Wafia encapsulates these feelings even in the naming of her EPs, gleaning some of the knowledge of her Biomed days. VIII, or eight , comes from the atomic number for oxygen and to her, represents transparency, necessity and the intangibility of music. Her first EP, XXIX, or 29, is the atomic number for copper, an element which conducts heat and, “felt really ripe for the state” Wafia was going through when she wrote it.   

Now, after a year of touring, her path is curving back to writing. “I’ve been through a lot this year,” she says, alluding to her first adult break up after which she wrote her carefree comeback anthem, “I’m Good.”

“I’m excited to delve into that more because I’ve been through a lot of hurts this year. I’m excited to deal with everything through the process of songwriting.”

Whenever she needs to realign herself after a long flight or tour, or after now, a busy, energetic year, Wafia often returns to Kahlil Gibran’s classic text The Prophet. There’s something about Gibran’s prose that grounds her and pushes her to continue even on days when she feels most unsettled. “It reminds me that I have to do things for myself.”

As a queer woman of color, navigating the treacherous world of pop, Wafia’s music and her very existence are political. Many have referred to Wafia’s music as ‘purposeful pop’, a term first used by Katy Perry after releasing her album “Witness,” to describe music which packs a political punch in its pop. Where Perry panders, and eventually fails on that front, Wafia soars simply by being.


In an interview with Nylon Magazine she says, “Me existing to some people is enough of a statement, you know what I mean?” Yes, for the daughter of Syrian-Iraqi immigrants, making music, and music that is not only catchy but ripe with intention is an act of resistance.  

“I’m just trying to make music I like. I want the space to make music that is ‘purposeful’ but also that I think is fun and enjoyable,” she says. “And sometimes, it doesn’t have meaning because every other artist in the world has the liberty to do that.”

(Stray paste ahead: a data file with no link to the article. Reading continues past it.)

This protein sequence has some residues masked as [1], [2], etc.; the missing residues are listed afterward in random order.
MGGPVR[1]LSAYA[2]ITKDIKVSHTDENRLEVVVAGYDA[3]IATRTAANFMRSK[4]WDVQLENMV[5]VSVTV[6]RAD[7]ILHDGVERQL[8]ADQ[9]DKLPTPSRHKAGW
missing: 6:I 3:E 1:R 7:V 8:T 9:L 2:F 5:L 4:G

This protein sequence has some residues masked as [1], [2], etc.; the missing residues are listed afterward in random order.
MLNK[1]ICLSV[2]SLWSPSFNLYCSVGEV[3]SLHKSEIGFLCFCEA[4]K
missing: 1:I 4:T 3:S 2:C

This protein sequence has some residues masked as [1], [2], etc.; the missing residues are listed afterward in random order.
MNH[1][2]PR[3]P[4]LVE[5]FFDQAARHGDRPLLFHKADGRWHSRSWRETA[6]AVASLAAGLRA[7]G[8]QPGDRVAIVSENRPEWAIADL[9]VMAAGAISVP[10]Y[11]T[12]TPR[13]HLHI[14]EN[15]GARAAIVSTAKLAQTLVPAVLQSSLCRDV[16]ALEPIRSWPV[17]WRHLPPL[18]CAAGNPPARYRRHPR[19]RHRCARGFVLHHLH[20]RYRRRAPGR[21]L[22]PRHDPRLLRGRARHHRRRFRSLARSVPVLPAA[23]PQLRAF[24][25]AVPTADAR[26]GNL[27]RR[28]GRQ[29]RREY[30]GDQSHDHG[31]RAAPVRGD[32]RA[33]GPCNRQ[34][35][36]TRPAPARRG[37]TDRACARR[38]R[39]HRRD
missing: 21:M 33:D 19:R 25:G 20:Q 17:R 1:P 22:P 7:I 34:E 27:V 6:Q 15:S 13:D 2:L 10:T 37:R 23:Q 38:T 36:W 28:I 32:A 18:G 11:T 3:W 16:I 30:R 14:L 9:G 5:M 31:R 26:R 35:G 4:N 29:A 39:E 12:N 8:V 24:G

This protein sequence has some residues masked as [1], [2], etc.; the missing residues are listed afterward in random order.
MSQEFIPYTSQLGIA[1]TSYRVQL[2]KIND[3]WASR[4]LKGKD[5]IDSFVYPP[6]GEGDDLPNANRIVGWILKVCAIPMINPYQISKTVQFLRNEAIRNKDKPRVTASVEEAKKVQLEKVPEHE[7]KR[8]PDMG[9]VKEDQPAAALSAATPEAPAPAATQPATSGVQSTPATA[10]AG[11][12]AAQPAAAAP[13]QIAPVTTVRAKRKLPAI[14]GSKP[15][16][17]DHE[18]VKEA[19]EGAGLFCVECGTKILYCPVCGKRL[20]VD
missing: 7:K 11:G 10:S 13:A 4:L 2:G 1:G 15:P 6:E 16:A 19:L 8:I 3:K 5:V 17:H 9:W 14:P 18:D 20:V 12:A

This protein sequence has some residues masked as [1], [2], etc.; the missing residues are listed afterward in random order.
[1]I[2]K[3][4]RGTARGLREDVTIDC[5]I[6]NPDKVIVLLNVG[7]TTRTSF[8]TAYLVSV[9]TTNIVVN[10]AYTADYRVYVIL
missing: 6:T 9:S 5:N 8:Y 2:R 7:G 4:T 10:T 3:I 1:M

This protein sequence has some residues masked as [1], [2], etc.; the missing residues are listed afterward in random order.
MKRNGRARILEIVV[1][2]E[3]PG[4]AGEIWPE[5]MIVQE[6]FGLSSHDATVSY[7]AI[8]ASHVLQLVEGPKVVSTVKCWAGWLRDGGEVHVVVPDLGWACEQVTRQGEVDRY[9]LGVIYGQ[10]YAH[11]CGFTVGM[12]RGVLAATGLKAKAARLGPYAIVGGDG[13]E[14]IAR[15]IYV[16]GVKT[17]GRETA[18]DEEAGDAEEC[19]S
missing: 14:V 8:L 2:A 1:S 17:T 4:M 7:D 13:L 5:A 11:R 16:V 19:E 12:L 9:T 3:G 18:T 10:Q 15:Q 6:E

In addition to making her music accessible to audiences around the world, Wafia also wants to be present to her fans, particularly to the young women of color who may be interested in making the same pivot to music that she made.

“So many young women have reached out to me asking ‘how do I tell my parents that I want to do [something] like you’,” she recalls. Wafia has connected with young women around the world through social media to offer a bit of advice through her own experience. “There’s kind of no blueprint for it … but it’s cool to be doing it and tell these girls this is how I’m going about it.”

She’s right, there is no blueprint. While the pop music landscape has undoubtedly become more diverse in recent years, there is still no precedent for artists like Wafia, which has put her in a unique position to carve a path of her own. It’s a precarious, and sometimes heavy, position but Wafia is hopeful about the future of queer women of color in music.

“That’s the most exciting thing about pop,” she says. “It really could be anyone next.”